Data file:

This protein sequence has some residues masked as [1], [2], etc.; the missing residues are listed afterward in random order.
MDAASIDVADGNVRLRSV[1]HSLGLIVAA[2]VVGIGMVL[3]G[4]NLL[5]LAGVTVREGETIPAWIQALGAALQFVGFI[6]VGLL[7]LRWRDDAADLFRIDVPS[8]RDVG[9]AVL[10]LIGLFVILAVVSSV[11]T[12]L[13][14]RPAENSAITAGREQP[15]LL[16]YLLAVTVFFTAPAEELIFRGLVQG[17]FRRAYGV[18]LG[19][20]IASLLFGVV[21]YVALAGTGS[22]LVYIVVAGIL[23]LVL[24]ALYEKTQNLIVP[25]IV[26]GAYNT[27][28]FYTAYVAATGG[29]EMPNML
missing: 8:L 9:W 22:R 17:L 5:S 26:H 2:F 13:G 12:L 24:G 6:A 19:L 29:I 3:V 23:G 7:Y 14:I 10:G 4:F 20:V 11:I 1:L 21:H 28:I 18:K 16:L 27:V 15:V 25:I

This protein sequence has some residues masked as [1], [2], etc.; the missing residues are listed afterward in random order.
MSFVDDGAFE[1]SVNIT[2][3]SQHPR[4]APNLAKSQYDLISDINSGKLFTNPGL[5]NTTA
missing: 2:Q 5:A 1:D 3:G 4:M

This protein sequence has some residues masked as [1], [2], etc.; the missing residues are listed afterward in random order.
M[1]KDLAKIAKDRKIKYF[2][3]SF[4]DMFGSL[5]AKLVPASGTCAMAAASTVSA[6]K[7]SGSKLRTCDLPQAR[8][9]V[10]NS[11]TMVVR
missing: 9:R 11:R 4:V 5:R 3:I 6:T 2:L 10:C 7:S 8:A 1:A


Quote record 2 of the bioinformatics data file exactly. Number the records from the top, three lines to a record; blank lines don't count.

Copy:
This protein sequence has some residues masked as [1], [2], etc.; the missing residues are listed afterward in random order.
MSFVDDGAFE[1]SVNIT[2][3]SQHPR[4]APNLAKSQYDLISDINSGKLFTNPGL[5]NTTA
missing: 2:Q 5:A 1:D 3:G 4:M